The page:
American Pension Services Inc. (APS) and its founder, Curtis L. DeYoung, are facing fraud charges from the Securities and Exchange Commission (SEC) for allegedly investing client funds in questionable high-risk business ventures. APS's clients are said to have lost $22 million. On April 24, 2014, US District Court Judge Robert Shelby froze both APS and DeYoung's assets and placed APS under receivership. The allegations stemmed from 2005 when DeYoung supposedly advised clients to put their money into self-directed individual retirement accounts. DeYoung maintained complete control over their money and provided clients with inaccurate statements regarding the activity in their accounts. According to an Investment News report, "Savers allegedly were told there was $45.9 million in the master trust accounts at the end of 2012, when the balance was really $23.8 million, reflecting a shortage of $22 million."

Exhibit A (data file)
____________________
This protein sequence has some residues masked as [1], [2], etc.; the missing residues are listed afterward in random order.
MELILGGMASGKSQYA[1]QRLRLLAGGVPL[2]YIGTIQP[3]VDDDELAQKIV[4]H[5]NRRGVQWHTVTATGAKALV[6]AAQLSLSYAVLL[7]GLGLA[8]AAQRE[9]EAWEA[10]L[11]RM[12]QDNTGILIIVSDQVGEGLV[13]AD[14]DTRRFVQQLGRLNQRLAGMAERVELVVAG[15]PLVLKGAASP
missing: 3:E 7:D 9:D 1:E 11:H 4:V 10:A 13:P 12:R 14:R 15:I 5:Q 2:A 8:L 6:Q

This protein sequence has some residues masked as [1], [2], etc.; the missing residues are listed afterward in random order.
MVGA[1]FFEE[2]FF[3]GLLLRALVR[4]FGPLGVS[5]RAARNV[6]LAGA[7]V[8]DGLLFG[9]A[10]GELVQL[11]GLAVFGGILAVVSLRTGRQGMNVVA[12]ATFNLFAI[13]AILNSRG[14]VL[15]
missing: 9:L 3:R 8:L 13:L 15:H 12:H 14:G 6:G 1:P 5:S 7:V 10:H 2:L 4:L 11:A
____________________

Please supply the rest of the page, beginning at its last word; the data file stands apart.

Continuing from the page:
Travis Wetzel, an advisor from Frederick, Maryland was indicted on wire fraud charges last month. Wetzel was the branch operations manager at Research Financial Strategy, an advisory firm located in Rockville, Maryland. Wetzel allegedly embezzled $1,282,224 from a clients of the firm. On May 9, 2014, FINRA permanently barred Wetzel from the securities industry
Total Wealth Management Inc., a San Diego-based investment firm, faces fraud charges after allegations by the Securities and Exchange Commission (SEC) that they had mislead investors. These allegations arose after the firm allegedly invested approximately three-fourths of its clients' funds into Altus Funds. Altus Funds are a group of proprietary funds that had a revenue sharing agreement with Total Wealth Management. Even though not all revenue sharing agreements are illegal, Total Wealth failed to disclose to their clients that they were receiving kickbacks for funneling investments to Altus.